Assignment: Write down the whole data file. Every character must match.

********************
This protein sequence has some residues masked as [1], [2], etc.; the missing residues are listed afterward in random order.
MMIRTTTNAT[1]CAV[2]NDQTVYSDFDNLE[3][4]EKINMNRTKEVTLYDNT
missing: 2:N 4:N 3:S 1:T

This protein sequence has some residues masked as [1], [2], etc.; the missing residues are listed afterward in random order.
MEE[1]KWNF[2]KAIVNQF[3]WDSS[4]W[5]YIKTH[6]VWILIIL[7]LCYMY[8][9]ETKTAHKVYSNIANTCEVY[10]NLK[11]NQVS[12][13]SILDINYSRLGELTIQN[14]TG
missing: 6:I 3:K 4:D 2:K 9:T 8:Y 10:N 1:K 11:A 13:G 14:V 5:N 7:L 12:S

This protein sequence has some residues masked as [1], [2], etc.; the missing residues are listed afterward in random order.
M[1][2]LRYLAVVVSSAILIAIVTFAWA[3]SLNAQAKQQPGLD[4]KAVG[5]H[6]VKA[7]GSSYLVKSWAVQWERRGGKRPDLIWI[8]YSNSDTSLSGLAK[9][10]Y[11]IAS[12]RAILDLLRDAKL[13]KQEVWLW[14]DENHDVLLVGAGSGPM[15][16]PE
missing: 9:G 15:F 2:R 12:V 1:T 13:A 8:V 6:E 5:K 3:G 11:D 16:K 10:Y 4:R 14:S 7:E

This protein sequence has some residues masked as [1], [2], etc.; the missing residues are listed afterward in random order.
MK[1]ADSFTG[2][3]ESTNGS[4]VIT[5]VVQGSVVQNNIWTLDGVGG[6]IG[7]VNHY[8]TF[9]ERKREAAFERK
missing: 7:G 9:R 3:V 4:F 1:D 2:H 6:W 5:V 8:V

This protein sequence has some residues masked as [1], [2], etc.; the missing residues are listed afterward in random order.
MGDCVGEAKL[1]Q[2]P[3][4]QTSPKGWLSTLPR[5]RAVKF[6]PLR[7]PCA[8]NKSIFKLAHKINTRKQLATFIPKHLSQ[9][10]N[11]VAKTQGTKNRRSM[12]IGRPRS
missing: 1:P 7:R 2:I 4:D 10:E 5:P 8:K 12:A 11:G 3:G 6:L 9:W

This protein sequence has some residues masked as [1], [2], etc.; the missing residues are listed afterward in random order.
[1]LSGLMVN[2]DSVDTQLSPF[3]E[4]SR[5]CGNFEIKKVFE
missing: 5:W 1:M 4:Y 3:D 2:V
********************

This protein sequence has some residues masked as [1], [2], etc.; the missing residues are listed afterward in random order.
MMIRTTTNAT[1]CAV[2]NDQTVYSDFDNLE[3][4]EKINMNRTKEVTLYDNT
missing: 2:N 4:N 3:S 1:T

This protein sequence has some residues masked as [1], [2], etc.; the missing residues are listed afterward in random order.
MEE[1]KWNF[2]KAIVNQF[3]WDSS[4]W[5]YIKTH[6]VWILIIL[7]LCYMY[8][9]ETKTAHKVYSNIANTCEVY[10]NLK[11]NQVS[12][13]SILDINYSRLGELTIQN[14]TG
missing: 6:I 3:K 4:D 2:K 9:T 8:Y 10:N 1:K 11:A 13:G 14:V 5:N 7:L 12:S

This protein sequence has some residues masked as [1], [2], etc.; the missing residues are listed afterward in random order.
M[1][2]LRYLAVVVSSAILIAIVTFAWA[3]SLNAQAKQQPGLD[4]KAVG[5]H[6]VKA[7]GSSYLVKSWAVQWERRGGKRPDLIWI[8]YSNSDTSLSGLAK[9][10]Y[11]IAS[12]RAILDLLRDAKL[13]KQEVWLW[14]DENHDVLLVGAGSGPM[15][16]PE
missing: 9:G 15:F 2:R 12:V 1:T 13:A 8:V 6:E 5:K 3:G 11:D 16:K 10:Y 4:R 14:S 7:E

This protein sequence has some residues masked as [1], [2], etc.; the missing residues are listed afterward in random order.
MK[1]ADSFTG[2][3]ESTNGS[4]VIT[5]VVQGSVVQNNIWTLDGVGG[6]IG[7]VNHY[8]TF[9]ERKREAAFERK
missing: 7:G 9:R 3:V 4:F 1:D 2:H 6:W 5:V 8:V

This protein sequence has some residues masked as [1], [2], etc.; the missing residues are listed afterward in random order.
MGDCVGEAKL[1]Q[2]P[3][4]QTSPKGWLSTLPR[5]RAVKF[6]PLR[7]PCA[8]NKSIFKLAHKINTRKQLATFIPKHLSQ[9][10]N[11]VAKTQGTKNRRSM[12]IGRPRS
missing: 1:P 7:R 2:I 4:D 10:E 5:P 8:K 12:A 11:G 3:G 6:L 9:W

This protein sequence has some residues masked as [1], [2], etc.; the missing residues are listed afterward in random order.
[1]LSGLMVN[2]DSVDTQLSPF[3]E[4]SR[5]CGNFEIKKVFE
missing: 5:W 1:M 4:Y 3:D 2:V